Just War Theory: A Primer


All Christians desire to fight injustice, bring about peace, and diminish the amount of pain in the fallen world we live in. Throughout history there have been differing ideas about how the Church is to achieve these goals. Many great men and women have asked what is permissible and what is inexcusable for the Church in regards to achieving these goals. Dietrich Bonhoeffer struggled greatly with this issue. He wrote about peaceful living and loving enemies but later found himself involved in a (failed) plot to kill Hitler. One idea regarding how to deal with injustice, predominantly dealing with war and violent conflicts, is called the just war theory.

The just war theory is somewhat of a mystery to many Christians even though a large number of believers would choose the stance over nonviolence/pacifism at first mention (which are really the only two viable options for any serious follower of Jesus). Just war theory attempts to conceive of how the use of arms might be restrained, made more humane, and ultimately directed towards the aim of establishing lasting peace and justice. Just war is not the process of justifying war or an excuse to support engaging in any war that one may feel is just or even unavoidable.

History of Just War Theory
Saint Augustine (354-430 A.D.) is said to be the author of what is now called the “just war theory.” Some attribute partial credit to Saint Thomas Aquinas as well. Augustine believed that Christians had no right to defend themselves from violence. He was the first theologian to question the obligation of Christian love to use violence in defending the innocent against evil. Why it took several hundred years after the resurrection of Christ for a theologian to pose this question is a mystery (especially since the Church was a nonviolent group up until around this point) but chances are it can be accredited to Augustine’s stance being developed a good time after the conversion of Emperor Constantine (d. 337). It’s also worth noting that Augustine drew his stance largely from Stoic just war principles and men who were not followers of Jesus Christ.

Many have associated just war theory with holy wars or crusades and some want to associate the theory with machismo affairs or political wars but all these associations are short-sighted as well as false. Just war theory is a severely complex ethical discipline. As theologian Stanley Hauerwas says, “If you think pacifism is a hard line, try just war theory.”

The Just War Theory
• Just war criteria presuppose that no Christian person should be involved in any war unless it meets all or at least most of the criteria.
• Just war theory assumes that initiating war is generally a crime and that only one party involved may be justified and it is most often not the aggressor. Revolutions are never considered just wars.
• People are not justified by the theory; instead their actions are relatively justified by it.
• Just war theory anticipates situations where victory cannot be gained without using indefensible means, and renounces them, accepting defeat as an honorable outcome.

The Criteria:
1. The war must have a just cause (the only permissible objective of a just war is to redress evil injury of the innocent).
2. It must be waged by a legitimate authority (even just causes cannot be served by actions taken by individuals or groups who do not constitute an authority sanctioned by whatever the society and outsiders to the society deem legitimate. Many would claim attendance of religious authority as mandatory).
3. It must be formally declared (tactics not consisting of honesty and fair warning concerning coming force prior to attack on the innocent are forbidden).
4. It must be fought with a peaceful intention (the peace established after the war must be preferable to the peace that would have prevailed if the war had not been fought).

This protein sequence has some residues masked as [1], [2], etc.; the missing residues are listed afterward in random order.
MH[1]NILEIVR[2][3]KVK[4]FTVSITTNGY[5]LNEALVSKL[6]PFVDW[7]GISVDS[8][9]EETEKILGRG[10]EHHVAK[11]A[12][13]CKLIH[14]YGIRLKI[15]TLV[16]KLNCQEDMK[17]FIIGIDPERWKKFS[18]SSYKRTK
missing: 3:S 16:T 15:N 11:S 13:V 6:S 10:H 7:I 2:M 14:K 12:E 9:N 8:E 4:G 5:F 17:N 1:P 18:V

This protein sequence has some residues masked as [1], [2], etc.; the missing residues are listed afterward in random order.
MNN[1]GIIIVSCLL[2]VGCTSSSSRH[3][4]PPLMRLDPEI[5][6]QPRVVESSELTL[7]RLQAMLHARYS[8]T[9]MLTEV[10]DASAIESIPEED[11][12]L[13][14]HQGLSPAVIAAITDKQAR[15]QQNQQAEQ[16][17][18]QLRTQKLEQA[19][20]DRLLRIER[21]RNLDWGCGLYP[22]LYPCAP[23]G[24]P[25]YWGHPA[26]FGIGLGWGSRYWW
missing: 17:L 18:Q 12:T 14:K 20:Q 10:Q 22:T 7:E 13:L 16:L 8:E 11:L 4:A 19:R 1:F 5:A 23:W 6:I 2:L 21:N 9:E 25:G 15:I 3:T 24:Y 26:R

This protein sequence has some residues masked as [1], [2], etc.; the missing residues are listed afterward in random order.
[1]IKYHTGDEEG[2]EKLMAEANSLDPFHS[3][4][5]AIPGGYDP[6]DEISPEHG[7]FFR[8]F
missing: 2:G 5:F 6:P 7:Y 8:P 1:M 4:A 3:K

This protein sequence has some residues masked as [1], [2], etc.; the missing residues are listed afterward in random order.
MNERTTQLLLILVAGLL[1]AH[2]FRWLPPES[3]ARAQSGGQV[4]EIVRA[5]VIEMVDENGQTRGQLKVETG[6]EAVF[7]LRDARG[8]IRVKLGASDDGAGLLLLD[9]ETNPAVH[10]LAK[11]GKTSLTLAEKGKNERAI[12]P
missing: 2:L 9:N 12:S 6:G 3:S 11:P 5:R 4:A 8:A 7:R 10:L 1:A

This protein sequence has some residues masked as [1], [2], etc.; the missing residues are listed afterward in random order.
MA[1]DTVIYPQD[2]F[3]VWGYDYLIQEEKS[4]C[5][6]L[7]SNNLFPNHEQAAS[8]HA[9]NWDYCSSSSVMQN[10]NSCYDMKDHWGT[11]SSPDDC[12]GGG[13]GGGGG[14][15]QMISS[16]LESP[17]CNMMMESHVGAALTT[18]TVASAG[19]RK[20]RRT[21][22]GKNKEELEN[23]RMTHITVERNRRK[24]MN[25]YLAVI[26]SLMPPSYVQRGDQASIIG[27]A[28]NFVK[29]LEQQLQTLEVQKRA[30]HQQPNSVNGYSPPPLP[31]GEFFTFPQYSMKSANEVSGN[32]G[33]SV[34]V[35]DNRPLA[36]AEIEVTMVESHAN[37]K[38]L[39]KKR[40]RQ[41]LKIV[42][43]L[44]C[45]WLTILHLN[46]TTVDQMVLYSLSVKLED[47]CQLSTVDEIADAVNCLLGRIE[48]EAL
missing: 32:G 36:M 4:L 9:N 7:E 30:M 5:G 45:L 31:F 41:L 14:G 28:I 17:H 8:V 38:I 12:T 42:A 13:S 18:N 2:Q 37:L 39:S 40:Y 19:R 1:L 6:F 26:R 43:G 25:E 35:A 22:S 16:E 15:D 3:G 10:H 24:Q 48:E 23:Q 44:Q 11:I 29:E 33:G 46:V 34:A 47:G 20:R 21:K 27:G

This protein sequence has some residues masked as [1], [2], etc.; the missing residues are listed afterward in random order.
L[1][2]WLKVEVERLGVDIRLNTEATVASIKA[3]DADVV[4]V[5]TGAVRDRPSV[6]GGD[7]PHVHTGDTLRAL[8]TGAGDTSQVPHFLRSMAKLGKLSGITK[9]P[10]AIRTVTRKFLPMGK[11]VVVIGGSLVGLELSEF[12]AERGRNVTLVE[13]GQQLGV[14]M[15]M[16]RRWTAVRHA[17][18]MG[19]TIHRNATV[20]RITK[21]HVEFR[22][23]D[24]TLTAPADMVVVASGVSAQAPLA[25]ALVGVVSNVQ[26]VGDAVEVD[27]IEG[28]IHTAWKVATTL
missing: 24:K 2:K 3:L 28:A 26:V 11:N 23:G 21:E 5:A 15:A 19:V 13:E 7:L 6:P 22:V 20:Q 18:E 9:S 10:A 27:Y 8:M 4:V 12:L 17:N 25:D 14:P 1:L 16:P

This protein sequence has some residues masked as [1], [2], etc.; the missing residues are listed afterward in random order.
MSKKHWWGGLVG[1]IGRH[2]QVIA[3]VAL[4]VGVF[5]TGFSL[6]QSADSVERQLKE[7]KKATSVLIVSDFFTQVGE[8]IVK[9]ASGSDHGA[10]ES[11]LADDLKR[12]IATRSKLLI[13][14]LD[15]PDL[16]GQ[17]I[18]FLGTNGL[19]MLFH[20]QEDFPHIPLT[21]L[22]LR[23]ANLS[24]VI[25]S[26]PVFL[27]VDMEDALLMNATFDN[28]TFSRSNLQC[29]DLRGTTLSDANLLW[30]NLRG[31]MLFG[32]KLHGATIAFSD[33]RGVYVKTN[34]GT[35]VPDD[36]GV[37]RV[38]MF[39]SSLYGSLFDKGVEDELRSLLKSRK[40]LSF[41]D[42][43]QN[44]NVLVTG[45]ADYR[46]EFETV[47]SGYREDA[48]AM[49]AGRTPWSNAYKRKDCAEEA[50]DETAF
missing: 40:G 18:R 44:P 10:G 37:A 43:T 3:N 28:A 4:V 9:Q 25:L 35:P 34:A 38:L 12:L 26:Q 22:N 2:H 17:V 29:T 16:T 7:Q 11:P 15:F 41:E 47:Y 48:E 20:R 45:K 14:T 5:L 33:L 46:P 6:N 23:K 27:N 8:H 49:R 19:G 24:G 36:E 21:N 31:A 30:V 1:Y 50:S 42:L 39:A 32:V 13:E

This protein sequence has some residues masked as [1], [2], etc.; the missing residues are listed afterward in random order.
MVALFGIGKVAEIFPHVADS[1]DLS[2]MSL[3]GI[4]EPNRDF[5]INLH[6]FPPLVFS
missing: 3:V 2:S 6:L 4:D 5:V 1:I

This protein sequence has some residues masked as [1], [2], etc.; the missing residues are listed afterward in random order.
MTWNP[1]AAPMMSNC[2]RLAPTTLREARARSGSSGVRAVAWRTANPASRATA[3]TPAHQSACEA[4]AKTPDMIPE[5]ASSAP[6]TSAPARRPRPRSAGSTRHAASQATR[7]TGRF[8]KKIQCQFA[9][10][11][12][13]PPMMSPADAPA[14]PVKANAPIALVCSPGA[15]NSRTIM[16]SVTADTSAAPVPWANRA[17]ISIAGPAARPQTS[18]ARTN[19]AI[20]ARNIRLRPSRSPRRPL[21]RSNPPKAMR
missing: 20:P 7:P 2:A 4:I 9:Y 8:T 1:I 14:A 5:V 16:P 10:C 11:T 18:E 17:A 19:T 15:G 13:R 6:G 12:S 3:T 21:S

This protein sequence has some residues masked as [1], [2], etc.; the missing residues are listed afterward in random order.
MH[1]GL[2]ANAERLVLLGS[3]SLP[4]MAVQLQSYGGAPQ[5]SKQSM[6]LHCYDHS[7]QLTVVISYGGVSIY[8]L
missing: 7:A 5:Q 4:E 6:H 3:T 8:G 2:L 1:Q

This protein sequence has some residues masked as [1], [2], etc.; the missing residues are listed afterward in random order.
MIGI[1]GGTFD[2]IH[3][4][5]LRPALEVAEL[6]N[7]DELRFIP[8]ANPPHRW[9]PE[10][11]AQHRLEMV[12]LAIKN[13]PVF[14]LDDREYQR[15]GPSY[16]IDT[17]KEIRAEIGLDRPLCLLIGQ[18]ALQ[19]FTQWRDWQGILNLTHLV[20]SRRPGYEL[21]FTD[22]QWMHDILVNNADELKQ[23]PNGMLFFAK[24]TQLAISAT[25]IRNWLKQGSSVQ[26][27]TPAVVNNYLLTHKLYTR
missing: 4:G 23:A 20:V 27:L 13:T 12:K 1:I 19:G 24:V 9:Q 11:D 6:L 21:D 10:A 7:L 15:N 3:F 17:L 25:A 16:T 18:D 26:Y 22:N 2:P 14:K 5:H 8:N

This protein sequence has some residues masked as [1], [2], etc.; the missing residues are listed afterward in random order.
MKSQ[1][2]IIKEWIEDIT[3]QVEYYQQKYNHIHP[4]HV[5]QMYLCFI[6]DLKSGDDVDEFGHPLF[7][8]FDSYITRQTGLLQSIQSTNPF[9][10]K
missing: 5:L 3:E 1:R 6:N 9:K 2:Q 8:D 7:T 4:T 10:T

5. It must be a last resort (all non-violent options must be completely exhausted before the use of force. Often, this is listed as the first piece of criteria).
6. There must be a reasonable hope of success (all deaths and injury incurred in a hopeless cause are not morally justifiable. This must include a probable degree of achieving whatever just goal is made necessary by point one).
7. The means used must possess proportionality to the end sought (states are prohibited from using force not necessary to attain the limited objective of addressing the injury suffered).

Three additional conditions must be met regarding the condition for the permissible conduct of war:
1. Noncombatants must be given immunity (Civilians are never permissible targets of war and every effort must be taken to avoid killing civilians. This includes the possibility of sacrificing hundreds of soldiers for the sake of one noncombatant and not dropping bombs to end a war more quickly so a greater number of people can be saved via the involuntary sacrifice of noncombatants).
2. Prisoners must be treated humanely.
3. International treaties and conventions must be honored (even if the opposing side will not submit to international treaties or conventions. The just warrior must fight justly according to all laws).

Obviously, many questions concerning the specifics of the above terms and statements remain. As a result, the just war theory is not as concrete as one would hope. If we look at the criteria under the lens of scripture and in the practice of prayer our answers to our confusion will come easier.

Some of the questions that spring from the soil of this criteria are “What must be voiced to the opposition when action is formally declared,” “what defines reasonable hope for success,” and “how can we measure the appropriate amount of force needed to obtain the limited object proposed efficiently?” More are addressed below in the category titled Just War Questions for Today.

Augustine’s Position
In the late 300’s there was no concept of “Christian” nations like today. Rome was the only state consisting of leadership that claimed to be Christian. Rome had recently altered its law drastically from outlawing the proclamation of Christ and the practice of Christ-like living to enforcing it upon all military participants. This is due to the conversion of Emperor Constantine (estimated 313). There was toleration for civilians to practice Christian living for the first time in history. In Saint Augustine’s view, Rome was upholding Gods order in the world.